Whitney Houston: A mom remembers
By Gerrick D. Kennedy, Los Angeles Times
By the time Whitney Houston died in a bathtub at the Beverly Hilton Hotel last February, tracking her deterioration had become a blood sport.
Her struggles with substance abuse had been the subject of speculation for years. Her death at age 48 on the weekend of the Grammy Awards was declared the result of drowning and the "effects of atherosclerotic heart disease and cocaine use."
Cissy Houston, the performer's mother, has chosen the first anniversary of her death to publish a memoir, "Remembering Whitney." It's her attempt to strip away the sleazy hearsay and provide a more loving look at the fallen superstar, whose massive music and movie career disintegrated as she lost herself in substance abuse and her marriage to R&B singer Bobby Brown.
Subtitled "My Story of Love, Loss and the Night the Music Stopped," the book opens with that heartbreaking day in February. Cissy writes that Nippy -- as her family called her -- seemed to be on an upswing, but exuded sadness when they talked before the Grammys.
This evasiveness runs throughout, ultimately proving to be a crippling flaw for both mother and daughter.
Whitney's path to superstardom is well-documented but Cissy, herself a well-regarded gospel vocalist and backup singer, sweetly traces her own upbringing and those early days of helping Nippy hone her talents in church. But as her career began to soar, so did her addiction.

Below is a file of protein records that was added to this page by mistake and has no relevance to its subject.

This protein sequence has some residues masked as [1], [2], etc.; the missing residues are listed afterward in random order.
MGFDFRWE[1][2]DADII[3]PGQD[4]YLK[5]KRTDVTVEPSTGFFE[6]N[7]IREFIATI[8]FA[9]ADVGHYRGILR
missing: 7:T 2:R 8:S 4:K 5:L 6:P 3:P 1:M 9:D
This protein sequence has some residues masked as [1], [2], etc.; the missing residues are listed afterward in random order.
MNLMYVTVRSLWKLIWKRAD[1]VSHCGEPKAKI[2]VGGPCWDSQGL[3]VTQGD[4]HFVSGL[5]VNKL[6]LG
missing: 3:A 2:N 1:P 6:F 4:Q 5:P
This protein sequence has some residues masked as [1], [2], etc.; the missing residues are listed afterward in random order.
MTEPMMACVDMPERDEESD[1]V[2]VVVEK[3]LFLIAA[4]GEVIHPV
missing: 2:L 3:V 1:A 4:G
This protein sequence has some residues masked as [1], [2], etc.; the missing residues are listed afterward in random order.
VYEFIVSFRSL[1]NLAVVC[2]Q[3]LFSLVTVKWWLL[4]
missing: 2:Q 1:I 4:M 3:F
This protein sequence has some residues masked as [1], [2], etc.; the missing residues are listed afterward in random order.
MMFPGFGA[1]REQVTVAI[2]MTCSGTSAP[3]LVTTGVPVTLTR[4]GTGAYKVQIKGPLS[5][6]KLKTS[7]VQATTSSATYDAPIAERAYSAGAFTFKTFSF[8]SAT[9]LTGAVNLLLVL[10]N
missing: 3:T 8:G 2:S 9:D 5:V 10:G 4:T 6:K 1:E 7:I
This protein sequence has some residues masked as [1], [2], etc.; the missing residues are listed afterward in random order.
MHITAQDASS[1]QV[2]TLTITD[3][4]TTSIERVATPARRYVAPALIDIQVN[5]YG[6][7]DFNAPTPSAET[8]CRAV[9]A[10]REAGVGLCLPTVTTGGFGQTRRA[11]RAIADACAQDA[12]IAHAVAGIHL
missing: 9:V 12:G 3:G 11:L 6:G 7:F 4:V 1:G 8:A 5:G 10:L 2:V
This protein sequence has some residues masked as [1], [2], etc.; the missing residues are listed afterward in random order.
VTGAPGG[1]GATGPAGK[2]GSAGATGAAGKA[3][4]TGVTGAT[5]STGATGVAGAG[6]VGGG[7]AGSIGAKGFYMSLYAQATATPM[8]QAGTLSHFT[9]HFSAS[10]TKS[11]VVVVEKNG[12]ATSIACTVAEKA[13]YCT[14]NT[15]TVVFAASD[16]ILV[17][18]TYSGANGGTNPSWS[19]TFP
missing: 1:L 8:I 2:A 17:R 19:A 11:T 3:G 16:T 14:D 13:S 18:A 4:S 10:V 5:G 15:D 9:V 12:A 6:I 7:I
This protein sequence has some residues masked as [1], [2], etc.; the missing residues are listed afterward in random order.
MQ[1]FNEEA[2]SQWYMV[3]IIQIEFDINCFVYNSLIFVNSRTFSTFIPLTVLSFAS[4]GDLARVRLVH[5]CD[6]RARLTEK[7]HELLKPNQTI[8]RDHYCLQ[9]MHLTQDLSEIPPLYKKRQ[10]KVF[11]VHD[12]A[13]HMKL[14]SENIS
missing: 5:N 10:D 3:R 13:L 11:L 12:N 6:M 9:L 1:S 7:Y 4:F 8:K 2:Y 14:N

Fans who fell in love with the wholesome Whitney of "Greatest Love of All" may be surprised by some anecdotes that suggest Whitney began to buckle under the pressure early on, and even considered walking away from her career. Yet her descent is presented rather gently here, with no major bombshells or deep analysis.
"Remembering Whitney" doesn't scratch all that deeply at Whitney's addictions, and that might frustrate readers hoping for more insight. Nor does it attempt to present a full portrait of a performer's personal life. This is a book about a mother grappling with the loss of her child, still wondering if it could have been avoided had her daughter walked away from the pressures of fame or, more heartbreakingly, if she could have averted the disaster.
"Should I have done things differently? Was I a good mother? Was I too hard on her?" she asks in the book's somber epilogue. "And the worst one of all -- Could I have saved her somehow?"n